If a company has a typical 8 a.m. to 5 p.m. operations day, but plans to expand to 24x7 security operations, then it must consider staffing multiple shifts of workers to provide coverage 365 days per year:

  • Shift one for the morning
  • Shift two for afternoon/evening
  • Shift three for evening/early morning hours
  • Shift four weekend work and time-off-coverage for shifts one, two, and three

Thus, it would take a minimum of four resources to cover one seat in a 24x7 security operation. And these additional resources would need a range of expertise or specialization in different types of security issues.

Due to high turnover rate in the IT field, organizations also need to consider the cost of recruiting. Whether internal HR staff or external recruiters are used, the cost of recruiting may average 20 to 30 percent of total annual compensation costs of the position being recruited.

Training and education
Ongoing training and education of security professionals is essential to honing skills and, more importantly, keeping staff current in an ever-changing, fast-paced technology environment. Ongoing education must encompass the latest security tools and technologies, threat techniques, and protection strategies. Costs in this area may include:

  • Product or technology training
  • Training in general security awareness
  • Certification preparation classes Certification costs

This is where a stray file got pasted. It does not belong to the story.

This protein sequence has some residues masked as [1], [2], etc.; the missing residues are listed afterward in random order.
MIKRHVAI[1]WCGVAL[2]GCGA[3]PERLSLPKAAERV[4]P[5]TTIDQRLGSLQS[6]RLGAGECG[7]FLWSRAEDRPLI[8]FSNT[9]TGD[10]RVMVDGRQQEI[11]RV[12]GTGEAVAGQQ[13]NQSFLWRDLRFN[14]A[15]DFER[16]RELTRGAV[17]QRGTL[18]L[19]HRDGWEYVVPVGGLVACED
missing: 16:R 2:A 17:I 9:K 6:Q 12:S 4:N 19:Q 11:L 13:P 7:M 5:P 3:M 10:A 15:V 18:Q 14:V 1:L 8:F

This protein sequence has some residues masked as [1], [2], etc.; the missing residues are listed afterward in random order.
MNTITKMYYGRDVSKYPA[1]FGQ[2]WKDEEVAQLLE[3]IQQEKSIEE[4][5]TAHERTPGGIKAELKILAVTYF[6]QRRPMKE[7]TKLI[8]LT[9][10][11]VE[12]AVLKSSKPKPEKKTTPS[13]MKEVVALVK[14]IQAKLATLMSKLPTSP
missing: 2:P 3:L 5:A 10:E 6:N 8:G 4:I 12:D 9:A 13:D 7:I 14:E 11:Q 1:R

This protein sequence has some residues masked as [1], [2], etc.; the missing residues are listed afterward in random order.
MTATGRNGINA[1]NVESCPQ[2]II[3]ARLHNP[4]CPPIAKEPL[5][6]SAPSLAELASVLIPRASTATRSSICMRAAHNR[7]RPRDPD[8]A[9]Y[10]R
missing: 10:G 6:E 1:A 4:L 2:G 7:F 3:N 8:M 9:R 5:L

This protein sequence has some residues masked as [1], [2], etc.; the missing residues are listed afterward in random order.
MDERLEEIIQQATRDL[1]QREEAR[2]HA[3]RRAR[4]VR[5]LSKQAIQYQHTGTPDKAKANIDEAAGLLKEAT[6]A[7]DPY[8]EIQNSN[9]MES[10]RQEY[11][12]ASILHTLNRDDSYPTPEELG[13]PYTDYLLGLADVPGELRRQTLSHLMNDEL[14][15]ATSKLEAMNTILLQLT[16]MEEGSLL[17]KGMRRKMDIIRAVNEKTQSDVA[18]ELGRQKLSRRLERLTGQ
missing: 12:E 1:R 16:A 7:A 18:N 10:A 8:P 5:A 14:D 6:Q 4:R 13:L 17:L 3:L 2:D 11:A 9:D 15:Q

• Attendance at major security conferences or shows
  • Books, magazines, subscriptions, journals, or e-learning courses to keep security professionals abreast of the latest technologies, tips, techniques, threats, and safeguards in the industry

It is typical for organizations to provide guidelines on the amount of training employees receive each year. A minimum of two weeks is frequently provided, but more is often necessary. Most security courses are one week in duration; therefore, each employee would be eligible to attend two security courses per year. Since the cost of courses may range from $1,500 to $3,000, a typical cost per headcount for training would be $5,000 a year.


Security Operations Center
The cost of building and staffing for 24x7 security operations can be extremely high. It is cost-prohibitive for most organizations to build or lease a security operations center (SOC), as building or leasing space in a network/security operation center can exceed $100 million in capital expenditure. If existing space is already established or available for security management and monitoring, the build-out cost for a reasonably sized security operation center, perhaps 30 seats, will be upwards of $1 million. The costs can be extreme for many organizations once required equipment, fire suppression systems for high-availability, redundant operations and other features are combined.